Perseverance takes on a whole new meaning when there is no get-out-clause, you’re sleep deprived and you have no previous experience to draw from. In the early days, weeks and months it often felt like I was climbing a rocky mountain in flip-flops after not sleeping for a month! An uphill battle, with the least amount of energy, whilst feeling totally ill-equipped. Every now and then you stop to take a breathe and are awed by the view, but then it’s head down and back to the grind. However, I made it, each day was followed by night and each night followed by a new day. One step at a time, often one day at a time I put one foot in front of the other and just kept going. Not because it was easy, not because I had the training, not because I was always excited or passionate but because I had to. Now I think back to those early days as welcome distant memories, smiling at the highlights. Today Sienna presents new challenges with her strong will and determination (ha!) but every day she brings joy and life, and to see her grow and learn, smile and flourish make every drop of blood, sweat and tears worth it. There’s no amount of preparation that can make you ready for your individual unique child, it’s a journey that has to be lived, like many things in life.

I Love Sleep – Discipline Reaps Rewards

Thank God for sleep training! Like anything worth doing, it requires consistency and determination but it has huge benefits. From the start, we established the difference between night-time and day-time for Sienna due to some great advice. It hasn’t been easy and this year has meant I’ve hardly left the house on an evening. However, she now has no issues going to sleep pretty much anywhere as she’s in such a good routine, the sacrifice and continuity are really paying off. Parents have different approaches to different things but most likely for most, there’s still some discipline involved somewhere. Discipline requires keeping the long-term goal in view in order to outwork the daily, often mundane tasks to achieve your goals. Discipline can feel restrictive but it actually brings freedom in the end. Freedom to plan, freedom to enjoy its benefits, freedom from issues avoided through lack of discipline.

Just Call Me Bendy Barbie – Flexibility Is Key

One huge lesson for me has been learning to relinquish the need to always be in control. Preparation and schedules are all important and necessary but when the poop hits the nappy at 3 am in the morning in catastrophic proportions, you have to strip your child and chuck them in the bath whether you or they like it or not! I like to be in control of my own life, that’s not an uncommon or unreasonable ask. I’ve learnt to make plans but hold onto them lightly. I take a breath and whatever happens, try and enjoy and embrace the moment I find myself in. There’s nothing as important as this little tiny life that can’t wait another 5 minutes, a day, a week, a month or even a year if necessary.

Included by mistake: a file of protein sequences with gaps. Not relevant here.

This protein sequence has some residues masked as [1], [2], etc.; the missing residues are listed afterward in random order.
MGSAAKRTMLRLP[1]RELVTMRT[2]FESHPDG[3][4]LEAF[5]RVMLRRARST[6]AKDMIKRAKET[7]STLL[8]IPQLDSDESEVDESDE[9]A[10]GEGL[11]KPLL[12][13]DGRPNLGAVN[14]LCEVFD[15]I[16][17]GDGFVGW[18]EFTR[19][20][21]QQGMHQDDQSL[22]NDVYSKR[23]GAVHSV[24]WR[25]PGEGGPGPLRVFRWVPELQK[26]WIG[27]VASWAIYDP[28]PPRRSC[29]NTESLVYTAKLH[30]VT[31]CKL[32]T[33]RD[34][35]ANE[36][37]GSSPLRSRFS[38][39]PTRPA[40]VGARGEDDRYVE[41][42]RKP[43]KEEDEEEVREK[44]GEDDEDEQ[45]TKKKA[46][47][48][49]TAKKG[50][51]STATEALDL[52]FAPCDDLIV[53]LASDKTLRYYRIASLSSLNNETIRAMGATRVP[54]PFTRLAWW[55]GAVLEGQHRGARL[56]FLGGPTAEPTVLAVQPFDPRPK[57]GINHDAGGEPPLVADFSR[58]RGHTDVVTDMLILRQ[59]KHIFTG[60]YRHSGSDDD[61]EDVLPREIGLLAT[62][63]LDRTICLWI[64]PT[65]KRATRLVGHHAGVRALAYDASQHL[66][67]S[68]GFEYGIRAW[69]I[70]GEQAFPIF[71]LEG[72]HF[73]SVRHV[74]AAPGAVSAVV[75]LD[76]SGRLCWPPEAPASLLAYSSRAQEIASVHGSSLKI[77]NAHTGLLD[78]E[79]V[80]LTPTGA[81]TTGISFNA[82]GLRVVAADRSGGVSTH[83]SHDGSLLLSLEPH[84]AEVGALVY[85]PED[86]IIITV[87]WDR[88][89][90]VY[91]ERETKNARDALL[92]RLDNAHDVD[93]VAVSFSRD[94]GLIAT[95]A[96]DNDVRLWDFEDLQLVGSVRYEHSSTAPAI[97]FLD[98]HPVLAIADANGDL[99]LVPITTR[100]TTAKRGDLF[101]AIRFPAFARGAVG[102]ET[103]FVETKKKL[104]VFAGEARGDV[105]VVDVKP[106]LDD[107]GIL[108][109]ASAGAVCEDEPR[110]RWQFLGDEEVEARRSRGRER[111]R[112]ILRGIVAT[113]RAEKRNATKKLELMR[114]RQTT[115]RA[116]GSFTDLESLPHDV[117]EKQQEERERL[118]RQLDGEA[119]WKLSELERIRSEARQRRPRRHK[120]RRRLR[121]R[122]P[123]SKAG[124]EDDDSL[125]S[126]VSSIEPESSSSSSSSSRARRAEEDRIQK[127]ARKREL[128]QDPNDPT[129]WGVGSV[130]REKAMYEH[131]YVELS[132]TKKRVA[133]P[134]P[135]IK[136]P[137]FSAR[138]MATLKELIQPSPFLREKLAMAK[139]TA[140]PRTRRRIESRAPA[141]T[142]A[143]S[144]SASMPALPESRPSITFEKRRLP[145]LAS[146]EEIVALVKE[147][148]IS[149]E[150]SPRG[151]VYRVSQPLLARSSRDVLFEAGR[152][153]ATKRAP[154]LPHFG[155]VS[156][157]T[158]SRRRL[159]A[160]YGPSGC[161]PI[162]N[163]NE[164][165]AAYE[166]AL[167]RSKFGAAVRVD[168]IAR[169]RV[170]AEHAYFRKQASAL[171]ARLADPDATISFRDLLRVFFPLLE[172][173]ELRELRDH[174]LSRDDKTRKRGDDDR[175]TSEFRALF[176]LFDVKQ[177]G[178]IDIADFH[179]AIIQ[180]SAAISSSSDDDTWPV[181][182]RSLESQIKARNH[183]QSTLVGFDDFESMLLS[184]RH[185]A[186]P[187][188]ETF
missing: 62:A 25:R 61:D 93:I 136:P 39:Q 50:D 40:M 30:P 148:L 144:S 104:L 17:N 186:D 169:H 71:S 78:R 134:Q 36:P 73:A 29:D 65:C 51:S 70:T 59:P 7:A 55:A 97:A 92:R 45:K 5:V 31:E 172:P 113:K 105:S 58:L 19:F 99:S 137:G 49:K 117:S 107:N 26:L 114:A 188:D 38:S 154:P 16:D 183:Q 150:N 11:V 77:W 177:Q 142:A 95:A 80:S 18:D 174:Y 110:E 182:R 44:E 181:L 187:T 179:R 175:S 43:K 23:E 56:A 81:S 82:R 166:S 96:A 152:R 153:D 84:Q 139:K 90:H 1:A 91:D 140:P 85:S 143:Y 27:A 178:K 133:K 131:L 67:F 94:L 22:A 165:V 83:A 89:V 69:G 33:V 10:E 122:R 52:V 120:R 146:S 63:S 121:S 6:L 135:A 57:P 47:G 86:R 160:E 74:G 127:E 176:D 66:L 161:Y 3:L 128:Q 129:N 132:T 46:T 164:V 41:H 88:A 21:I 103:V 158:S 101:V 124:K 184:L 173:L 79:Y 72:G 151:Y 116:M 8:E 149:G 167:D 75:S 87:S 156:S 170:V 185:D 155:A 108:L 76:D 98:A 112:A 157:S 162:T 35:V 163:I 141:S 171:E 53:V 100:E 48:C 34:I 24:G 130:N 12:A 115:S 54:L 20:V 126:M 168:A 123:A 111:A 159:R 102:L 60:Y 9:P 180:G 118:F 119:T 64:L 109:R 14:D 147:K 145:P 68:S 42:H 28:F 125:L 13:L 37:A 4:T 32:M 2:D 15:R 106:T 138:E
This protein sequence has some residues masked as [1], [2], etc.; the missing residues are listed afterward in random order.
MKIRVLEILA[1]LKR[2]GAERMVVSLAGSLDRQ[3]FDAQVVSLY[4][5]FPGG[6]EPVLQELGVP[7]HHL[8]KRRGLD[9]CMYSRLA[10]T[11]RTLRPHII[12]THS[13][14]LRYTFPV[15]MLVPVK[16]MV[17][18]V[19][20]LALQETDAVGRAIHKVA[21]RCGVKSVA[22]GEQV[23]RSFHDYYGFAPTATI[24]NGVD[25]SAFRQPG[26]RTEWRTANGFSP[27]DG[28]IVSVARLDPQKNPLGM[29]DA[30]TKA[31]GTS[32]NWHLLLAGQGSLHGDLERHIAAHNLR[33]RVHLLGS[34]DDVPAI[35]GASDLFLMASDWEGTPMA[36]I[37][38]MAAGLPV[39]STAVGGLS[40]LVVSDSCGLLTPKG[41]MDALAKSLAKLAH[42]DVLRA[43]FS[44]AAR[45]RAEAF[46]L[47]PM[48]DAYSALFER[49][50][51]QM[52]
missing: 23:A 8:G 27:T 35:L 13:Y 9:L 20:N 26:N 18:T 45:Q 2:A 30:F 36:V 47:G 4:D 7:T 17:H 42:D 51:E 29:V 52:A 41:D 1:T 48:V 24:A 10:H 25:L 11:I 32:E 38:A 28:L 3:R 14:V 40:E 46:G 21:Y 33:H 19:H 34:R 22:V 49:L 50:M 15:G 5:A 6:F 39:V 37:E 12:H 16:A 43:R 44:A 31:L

Rich:

Be Kind To Each Other- Everyone Has Had A Tough Day

Being a parent is not easy. Whether it’s dealing with a cranky child all day, or having no sleep and having to go to work and deliver on projects. It’s tough, you’re shattered and probably just about holding it all together. It can be so easy in this type of stretching environment to play the “woe is me” card and paint a picture of how your day was way worse and far more stressful than that of your spouses… but don’t. Be kind to each other, prefer one another, go out of your way for one another. Try and laugh together, enjoy the absurdity of parenthood. Be kind with your words, they’re the oil that keeps the wheel spinning.

Children Love Easily And Forgive Quickly

It’s true and thank God that’s the case. We all get it wrong, probably way too frequently for our liking, but children are far more forgiving and resilient than we give them credit for. They aren’t insecure, they don’t care about what people think about them. As far as they’re concerned, they are the most awesome human being in existence. They don’t try and hide their emotions to be cool when daddy comes home from work, Sienna’s face lights up. When daddy tells Sienna off for touching the TV, there’s usually lots of frowns and a few tears, but her default position is towards love and closeness. It’s only when we grow up do we, unfortunately, learn how to be insecure.

“Important” Things Aren’t Really That Important

Oscar Wilde once said, “Life is far too important to be taken seriously.” I like that thought. This year has been a discovery of what actually matters. As adults, we get so myopic in our view of success. Having Sienna has stripped away all pretence. The things I used to worry about just aren’t as important as they used to be. Perhaps I’ve got wiser, maybe I’m just more tired. Whatever it is, it feels good to remember that Sienna couldn’t care less whether I’m good at my job or not. She doesn’t care whether I get promoted, get a pay rise or drive a nice car. She just knows me as Dad, and to be honest I think that’s pretty cool.

365 days later sienna